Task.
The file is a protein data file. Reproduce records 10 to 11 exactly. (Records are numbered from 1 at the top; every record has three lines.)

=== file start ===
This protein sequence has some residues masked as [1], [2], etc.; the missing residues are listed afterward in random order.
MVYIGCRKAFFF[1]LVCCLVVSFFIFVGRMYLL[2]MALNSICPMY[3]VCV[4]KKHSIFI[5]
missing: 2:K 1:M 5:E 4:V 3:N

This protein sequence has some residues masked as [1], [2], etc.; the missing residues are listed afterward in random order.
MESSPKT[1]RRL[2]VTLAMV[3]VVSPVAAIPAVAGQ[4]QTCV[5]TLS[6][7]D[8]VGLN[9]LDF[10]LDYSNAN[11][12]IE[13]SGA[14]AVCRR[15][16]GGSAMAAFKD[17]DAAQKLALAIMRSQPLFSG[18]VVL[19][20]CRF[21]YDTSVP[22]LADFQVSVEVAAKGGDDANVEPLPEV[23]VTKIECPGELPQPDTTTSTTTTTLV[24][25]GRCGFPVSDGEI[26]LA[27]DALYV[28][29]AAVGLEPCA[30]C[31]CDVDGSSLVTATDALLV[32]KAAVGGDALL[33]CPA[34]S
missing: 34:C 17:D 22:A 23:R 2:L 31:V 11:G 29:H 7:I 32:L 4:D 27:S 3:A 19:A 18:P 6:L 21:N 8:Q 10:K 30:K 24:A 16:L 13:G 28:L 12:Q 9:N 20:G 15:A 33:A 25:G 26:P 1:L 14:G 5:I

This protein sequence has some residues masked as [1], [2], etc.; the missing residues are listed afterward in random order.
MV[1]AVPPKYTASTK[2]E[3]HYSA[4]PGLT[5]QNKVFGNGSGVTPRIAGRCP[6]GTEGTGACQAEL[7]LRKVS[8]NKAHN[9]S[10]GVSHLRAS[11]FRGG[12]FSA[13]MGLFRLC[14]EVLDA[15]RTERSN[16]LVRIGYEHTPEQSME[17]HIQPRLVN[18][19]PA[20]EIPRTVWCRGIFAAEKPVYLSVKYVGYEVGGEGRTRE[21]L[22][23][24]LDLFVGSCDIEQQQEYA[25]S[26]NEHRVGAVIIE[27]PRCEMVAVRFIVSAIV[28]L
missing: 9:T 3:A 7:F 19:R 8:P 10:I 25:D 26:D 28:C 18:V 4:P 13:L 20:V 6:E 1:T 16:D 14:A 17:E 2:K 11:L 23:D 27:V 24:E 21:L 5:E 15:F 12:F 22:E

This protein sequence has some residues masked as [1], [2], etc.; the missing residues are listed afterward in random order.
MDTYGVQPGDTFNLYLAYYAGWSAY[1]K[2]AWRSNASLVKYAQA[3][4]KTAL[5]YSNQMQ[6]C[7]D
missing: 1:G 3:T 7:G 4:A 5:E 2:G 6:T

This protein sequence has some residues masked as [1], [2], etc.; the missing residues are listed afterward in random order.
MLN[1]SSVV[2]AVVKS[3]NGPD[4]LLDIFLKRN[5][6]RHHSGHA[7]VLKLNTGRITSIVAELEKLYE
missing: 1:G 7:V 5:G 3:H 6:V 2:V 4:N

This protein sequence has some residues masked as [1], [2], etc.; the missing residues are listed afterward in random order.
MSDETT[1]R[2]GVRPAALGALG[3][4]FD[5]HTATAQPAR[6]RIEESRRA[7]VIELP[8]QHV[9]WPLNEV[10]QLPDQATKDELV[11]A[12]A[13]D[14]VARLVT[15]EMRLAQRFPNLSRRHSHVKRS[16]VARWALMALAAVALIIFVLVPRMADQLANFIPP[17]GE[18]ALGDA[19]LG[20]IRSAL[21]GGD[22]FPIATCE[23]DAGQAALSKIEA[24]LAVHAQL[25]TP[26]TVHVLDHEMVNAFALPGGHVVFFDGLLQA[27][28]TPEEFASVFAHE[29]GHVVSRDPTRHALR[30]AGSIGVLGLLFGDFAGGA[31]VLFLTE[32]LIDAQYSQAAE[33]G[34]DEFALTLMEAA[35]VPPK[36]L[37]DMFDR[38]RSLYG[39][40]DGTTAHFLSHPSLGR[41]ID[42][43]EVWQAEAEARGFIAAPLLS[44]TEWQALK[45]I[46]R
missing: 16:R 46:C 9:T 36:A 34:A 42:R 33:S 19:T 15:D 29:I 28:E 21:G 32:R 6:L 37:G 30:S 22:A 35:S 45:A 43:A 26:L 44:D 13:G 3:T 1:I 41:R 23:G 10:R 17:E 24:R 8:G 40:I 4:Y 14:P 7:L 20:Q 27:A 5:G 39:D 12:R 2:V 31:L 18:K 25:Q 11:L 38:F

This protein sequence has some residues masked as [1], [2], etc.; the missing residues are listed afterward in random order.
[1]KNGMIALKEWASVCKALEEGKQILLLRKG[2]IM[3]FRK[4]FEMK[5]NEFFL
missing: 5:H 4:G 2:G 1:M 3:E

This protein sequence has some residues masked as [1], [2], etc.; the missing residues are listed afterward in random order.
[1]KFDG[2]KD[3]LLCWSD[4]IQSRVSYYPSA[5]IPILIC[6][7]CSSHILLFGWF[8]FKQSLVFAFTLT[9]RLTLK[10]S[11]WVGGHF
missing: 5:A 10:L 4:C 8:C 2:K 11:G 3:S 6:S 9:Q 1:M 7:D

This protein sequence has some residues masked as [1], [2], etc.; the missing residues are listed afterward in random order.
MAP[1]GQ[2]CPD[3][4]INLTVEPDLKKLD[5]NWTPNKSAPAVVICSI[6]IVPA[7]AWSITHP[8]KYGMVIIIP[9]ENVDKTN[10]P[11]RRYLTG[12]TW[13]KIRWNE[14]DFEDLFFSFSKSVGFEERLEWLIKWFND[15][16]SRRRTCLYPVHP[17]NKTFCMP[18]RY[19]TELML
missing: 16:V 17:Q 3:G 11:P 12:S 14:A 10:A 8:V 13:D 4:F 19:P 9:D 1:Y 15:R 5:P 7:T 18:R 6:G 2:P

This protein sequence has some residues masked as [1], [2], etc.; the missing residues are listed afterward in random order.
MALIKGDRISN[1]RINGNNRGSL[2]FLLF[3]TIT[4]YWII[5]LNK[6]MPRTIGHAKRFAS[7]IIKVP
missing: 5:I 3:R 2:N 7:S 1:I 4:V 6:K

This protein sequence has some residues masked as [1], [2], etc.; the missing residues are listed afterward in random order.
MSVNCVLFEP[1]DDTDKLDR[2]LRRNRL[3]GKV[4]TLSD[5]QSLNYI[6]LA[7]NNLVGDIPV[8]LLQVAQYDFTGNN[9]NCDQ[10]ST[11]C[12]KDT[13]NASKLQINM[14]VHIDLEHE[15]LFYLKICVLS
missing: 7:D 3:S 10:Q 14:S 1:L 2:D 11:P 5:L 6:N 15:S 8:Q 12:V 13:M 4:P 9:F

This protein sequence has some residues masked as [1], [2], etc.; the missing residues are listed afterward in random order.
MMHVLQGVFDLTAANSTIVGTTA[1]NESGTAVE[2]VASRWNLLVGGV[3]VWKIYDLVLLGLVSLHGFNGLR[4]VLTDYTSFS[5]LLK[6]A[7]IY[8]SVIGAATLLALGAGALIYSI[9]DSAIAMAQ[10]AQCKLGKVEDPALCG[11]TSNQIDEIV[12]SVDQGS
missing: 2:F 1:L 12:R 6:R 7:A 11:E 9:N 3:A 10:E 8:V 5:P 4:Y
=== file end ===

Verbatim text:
This protein sequence has some residues masked as [1], [2], etc.; the missing residues are listed afterward in random order.
MALIKGDRISN[1]RINGNNRGSL[2]FLLF[3]TIT[4]YWII[5]LNK[6]MPRTIGHAKRFAS[7]IIKVP
missing: 5:I 3:R 2:N 7:S 1:I 4:V 6:K

This protein sequence has some residues masked as [1], [2], etc.; the missing residues are listed afterward in random order.
MSVNCVLFEP[1]DDTDKLDR[2]LRRNRL[3]GKV[4]TLSD[5]QSLNYI[6]LA[7]NNLVGDIPV[8]LLQVAQYDFTGNN[9]NCDQ[10]ST[11]C[12]KDT[13]NASKLQINM[14]VHIDLEHE[15]LFYLKICVLS
missing: 7:D 3:S 10:Q 14:S 1:L 2:D 11:P 5:L 6:N 15:S 8:Q 12:V 13:M 4:P 9:F